Many times, on various occasions, I’ve mentioned that one of my audio dreams is a truly high-end  system composed of Polish components, that I could use for both, pleasure and critical listening during my work. Apart from the financial aspect of such an undertaking (because Made in Poland does not mean cheap anymore), to even (theoretical) implementation of this idea I have been missing two key elements so far – proper amplifier and loudspeakers. After this test, one of the problems has been solved. The Credo Stone meet all my requirements. They do not have their own (strong) sonic character, they are resolving, clean, transparent, yet musically very pleasing. They are able to deliver an abundance of information in a focused, accurate, effortless manner. They are therefore a great choice for a reviewer, as they would make assessing other components much easier.

For me, however, it is not enough – a great tool for reviewer’s job is highly appreciated, but I look for components that will satisfy my needs as a music fan. That will allow me to truly enjoy music in a way that I prefer. The sound has to be exciting, smooth, fluid, coherent and simply musically involving. I love live music, so at home I want a system that, to some possible to achieve extend at least, will remind me of what I experience during concerts. As it turned out, the ESA Credo Stone were able to keep me engaged and smiling the whole time, regardless of which music genre I played. It took me a long time to write this review, because it was simply hard to concentrate on the task at hand when I had so much fun listening to the music. The Credo Stone cost a lot, that’s true, but they so much to offer. I am sure they could compete head-to-head with many, even more expensive speakers developed by world’s renown designers and still come on top in many such cases. That is not to say, that these are the single best loudspeakers in the world (not just because I don’t think there is a single objectively best model), but that it is a serious contender to be considered by any owner of a refined high-end system. The Credo Stone combine two seemingly contradictory but key sonic features – they are neutral and natural / musical sounding beasts able to immerse listeners in an exceptional music experience. This is one of remarkable Polish audio product we can all be proud of! I am far from recommending you to buy these without listening to them first, but if you’re looking for truly amazing, highly enjoyable high-end speakers, just give ESA Credo Stone a chance. They definitely deserve it!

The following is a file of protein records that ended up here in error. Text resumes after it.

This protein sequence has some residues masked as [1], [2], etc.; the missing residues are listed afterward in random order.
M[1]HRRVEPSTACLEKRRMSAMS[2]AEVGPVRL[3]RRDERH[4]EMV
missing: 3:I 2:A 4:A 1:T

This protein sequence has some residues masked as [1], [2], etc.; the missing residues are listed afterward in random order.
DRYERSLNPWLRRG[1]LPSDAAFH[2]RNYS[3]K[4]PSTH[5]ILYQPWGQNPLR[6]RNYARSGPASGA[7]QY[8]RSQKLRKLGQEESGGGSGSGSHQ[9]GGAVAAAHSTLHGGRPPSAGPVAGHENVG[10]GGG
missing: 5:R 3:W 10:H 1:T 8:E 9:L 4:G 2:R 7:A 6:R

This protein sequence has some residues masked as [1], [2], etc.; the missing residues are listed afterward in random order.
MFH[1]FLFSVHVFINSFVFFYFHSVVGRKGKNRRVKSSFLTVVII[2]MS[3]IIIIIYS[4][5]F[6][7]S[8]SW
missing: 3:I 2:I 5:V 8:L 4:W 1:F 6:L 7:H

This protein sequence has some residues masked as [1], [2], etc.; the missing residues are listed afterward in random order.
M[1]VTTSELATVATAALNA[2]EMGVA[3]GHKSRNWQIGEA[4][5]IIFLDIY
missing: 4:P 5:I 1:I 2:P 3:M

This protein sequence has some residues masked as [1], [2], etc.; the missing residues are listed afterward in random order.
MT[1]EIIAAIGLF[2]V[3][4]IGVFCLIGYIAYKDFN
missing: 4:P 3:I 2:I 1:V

Price (when reviewed):

  • ESA Credo Stone: 32.600 EUR a pair

Manufacturer: ESA

Cooperation: Metrum Lab


Associated equipment:

  • Analogue front end: J.Sikora Basic MAX turntable, Schroeder CB tonearm , AirTight PC-3 catridge, phonostages: Grandinote Celio mk IV, ESE Lab Nibiru V 2.5
  • Digital source:  a passive, dedicated PC with WIN10, Roon, Fidelizer Pro 7.3, JCat USB Femto card with Bakoon battery power supply, Hdplex linear power supply for PC, JCAT USB Isolator, Ideon Audio 3R Master Time
  • D/A Converter: LampizatOr Golden Atlantic
  • CD/SACD Player: Ayon Audio CD35 HF
  • Power amplifier: GrandiNote Shinai, AVID SigSum and Ayon Audio Crossfire III
  • Preamplifier: Audia Flight FLS1
  • Loudspeakers: Ubiq Audio Model ONE Duelund Edition. GrandiNote MACH4
  • Interconnects: Hijiri Million (RCA), Less Loss Anchorwave (RCA), KBL Sound Zodiac XLR, TelluriumQ Silver Diamond USB
  • Speaker cables: LessLoss Anchorwave
  • Power cables: LessLoss DFPC Signature, Gigawatt LC-3
  • Power: Gigawatt PF-2 MK2 and Gigawatt PC-3 SE Evo+; a dedicated power line with Gigawatt LC-Y in-wall cable; Gigawatt G-044 Schuko and Furutech FT-SWS-D (R)
  • Racks: Base VI, Rogoz Audio 3RP3/BBS
  • Anti-vibration accessories: ROGOZ-AUDIO SMO40 and CPPB16 platforms and ROGOZ AUDIO BW40MKII feet, Franc Accessories Ceramic Disc Slim Feet and Wood Block Platform